February in Zimbabwe
Preparations for the field trip this year had a different feel to them. Our trip would encompass three different parts, Part 1: a workshop on Research Ethics, Part 2: a visit to a previously visited site, Madziwa and finally Part 3: a visit to a new site as a new study gets underway. This was the second trip I had been involved in, not that this makes me an expert in any shape or form but I had an inkling of what was in store for the team. Once again we would be travelling into rural Zimbabwe to help and learn from our colleagues from the University of Zimbabwe. This would be the final sample gathering trip performed for this particular study, hard to believe we were nearing the end.
A familiar picture soon emerged in the lab with a cluster of large boxes gathering in the corner. We shipped consumables to the field including bleeding equipment to isolate plasma and serum, sample containers and filtration devices and urine dipsticks to aid diagnosis.
Our consignment had an easy transit to Harare this year with all 9 boxes arriving in good time. It always strikes me as strange to open boxes in the field site that you packed back in Edinburgh.
The workshop was held at the Mendel Training facility in Harare. Delegates came from many different countries including University of Botswana, Botswana Institute for Technology Research and Innovation, University of Ghana, KEMRI-Wellcome Trust Research Programme, University of Rwanda, University of KwaZulu-Natal, University of Khartoum, Neglected Tropical Disease Control, Coordinating Office for Control of Trypanosomiasis in Uganda (COCTU), University of Zimbabwe and the University of Edinburgh, UK. Topics ranged from “Ethical issues in international collaborative health research” to “Research into vulnerable persons and groups”. It was an interactive and vibrant meeting. I am sure everyone left with a deeper insight into something that is pertinent to all of our research.
February in Zimbabwe is considered to be the rainy season and this year the rainy season was living up to its name. Rivers were running fast and the group was concerned this may cause problems for the mothers travelling with small children to the study sites. However, the turnout at our main sites was impressive with a couple of places seeing over 150 participants. I went to the same location I visited last year, Mupfure. Some of the children I remembered from last year, twin girls for example and it was lovely to meet up with the village health workers I met 12 months ago. The village health workers along with local nurses contribute hugely to the study, helping out with participant recruitment and education as well as practical help when we are doing the anthropometric measurements such as height and weight.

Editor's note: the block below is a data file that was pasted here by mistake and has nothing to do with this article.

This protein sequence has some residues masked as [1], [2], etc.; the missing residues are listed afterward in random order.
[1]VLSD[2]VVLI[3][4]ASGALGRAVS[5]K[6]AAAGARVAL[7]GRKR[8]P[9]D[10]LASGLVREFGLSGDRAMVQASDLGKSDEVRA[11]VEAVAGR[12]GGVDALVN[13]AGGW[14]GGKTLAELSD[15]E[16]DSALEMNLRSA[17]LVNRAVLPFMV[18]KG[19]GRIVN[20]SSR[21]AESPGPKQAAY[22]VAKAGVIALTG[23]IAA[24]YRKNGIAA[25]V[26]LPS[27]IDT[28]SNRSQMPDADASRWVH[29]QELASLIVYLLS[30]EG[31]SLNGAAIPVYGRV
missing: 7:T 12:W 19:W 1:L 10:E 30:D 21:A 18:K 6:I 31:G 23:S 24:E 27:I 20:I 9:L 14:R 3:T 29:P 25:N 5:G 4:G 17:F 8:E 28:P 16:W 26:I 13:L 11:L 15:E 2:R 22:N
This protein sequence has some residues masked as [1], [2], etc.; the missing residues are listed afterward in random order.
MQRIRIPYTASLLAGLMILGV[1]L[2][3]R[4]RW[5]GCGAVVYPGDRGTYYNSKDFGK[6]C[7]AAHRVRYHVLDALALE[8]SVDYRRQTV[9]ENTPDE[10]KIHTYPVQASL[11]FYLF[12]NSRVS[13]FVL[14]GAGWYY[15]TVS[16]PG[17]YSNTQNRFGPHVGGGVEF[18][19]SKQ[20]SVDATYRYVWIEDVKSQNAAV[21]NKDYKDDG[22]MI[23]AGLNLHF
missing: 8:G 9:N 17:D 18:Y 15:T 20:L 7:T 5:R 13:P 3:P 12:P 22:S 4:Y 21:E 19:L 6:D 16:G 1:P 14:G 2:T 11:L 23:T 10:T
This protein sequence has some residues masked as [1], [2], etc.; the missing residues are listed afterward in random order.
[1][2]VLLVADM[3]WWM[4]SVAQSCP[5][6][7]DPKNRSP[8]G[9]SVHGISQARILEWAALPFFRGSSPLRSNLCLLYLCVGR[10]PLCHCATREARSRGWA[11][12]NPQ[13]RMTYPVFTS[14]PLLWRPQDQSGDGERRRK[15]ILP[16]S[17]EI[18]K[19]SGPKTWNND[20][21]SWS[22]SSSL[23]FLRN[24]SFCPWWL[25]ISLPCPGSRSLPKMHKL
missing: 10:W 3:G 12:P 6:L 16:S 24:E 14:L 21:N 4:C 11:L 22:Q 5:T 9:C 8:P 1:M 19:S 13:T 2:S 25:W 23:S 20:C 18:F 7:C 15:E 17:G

We quickly fall into the fieldwork routine and before we know it we are processing blood and urine samples in our rural lab. Seeing the work that goes into collecting that small tube of serum certainly gives you a different perspective and emphasizes the preciousness of these samples: a valuable take-home message for anyone undertaking research into human infections.
I can’t stress enough what a team effort this is. It’s a huge task but we complete the work for this site in a few days. I would estimate that we processed around 700 samples in that short time. Before we know it it’s time to pack up the equipment in order to move it on to our next location.
For the first couple of days in the field we hosted the editor of The Lancet HIV, Peter Hayward. Peter had a hands-on experience of the challenges faced and rewards reaped when doing research in a rural African setting. I’m sure that he will remember this trip for many years to come.
Overall, the influence of the study has been a positive one. The village health workers in particular described how educating the mums about Bilharzia has helped to reduce the number of kids presenting with schistosome. Apart from final health checks and any treatments required, all that remains for us to do now is to feedback our conclusions to the local communities.
Our final destination was a village called Murewa. This village had been part of previous studies carried out by the lab and was about to become part of a new survey. Prior to our visit the villagers had been informed of the study and asked if they wished to participate. Recruiting for a new study is always a tricky time.
Most, if not all of this work, from the Ethics workshop to the two field studies conducted could not have happened was it not for the funding bodies who support our research, namely: The Thrasher Research Fund, TIBA (funded by the NIHR), the British Academy, the BBSRC and IAA award.
Job done for this field trip, time to say goodbye Madziwa; Sarai zvakanaka! (which means stay well).